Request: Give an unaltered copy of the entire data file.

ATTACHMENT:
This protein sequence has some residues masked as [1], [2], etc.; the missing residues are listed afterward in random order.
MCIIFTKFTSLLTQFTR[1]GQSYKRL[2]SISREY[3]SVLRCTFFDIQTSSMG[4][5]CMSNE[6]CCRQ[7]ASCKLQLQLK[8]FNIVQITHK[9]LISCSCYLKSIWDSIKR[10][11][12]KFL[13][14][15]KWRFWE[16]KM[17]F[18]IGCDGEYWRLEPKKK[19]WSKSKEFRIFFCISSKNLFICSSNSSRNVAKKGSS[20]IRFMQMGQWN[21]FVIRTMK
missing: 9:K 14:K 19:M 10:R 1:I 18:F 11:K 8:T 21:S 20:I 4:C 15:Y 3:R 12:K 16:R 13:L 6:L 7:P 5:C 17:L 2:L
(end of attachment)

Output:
This protein sequence has some residues masked as [1], [2], etc.; the missing residues are listed afterward in random order.
MCIIFTKFTSLLTQFTR[1]GQSYKRL[2]SISREY[3]SVLRCTFFDIQTSSMG[4][5]CMSNE[6]CCRQ[7]ASCKLQLQLK[8]FNIVQITHK[9]LISCSCYLKSIWDSIKR[10][11][12]KFL[13][14][15]KWRFWE[16]KM[17]F[18]IGCDGEYWRLEPKKK[19]WSKSKEFRIFFCISSKNLFICSSNSSRNVAKKGSS[20]IRFMQMGQWN[21]FVIRTMK
missing: 9:K 14:K 19:M 10:R 1:I 18:F 11:K 8:T 21:S 20:I 4:C 15:Y 3:R 12:K 16:R 13:L 6:L 7:P 5:C 17:L 2:L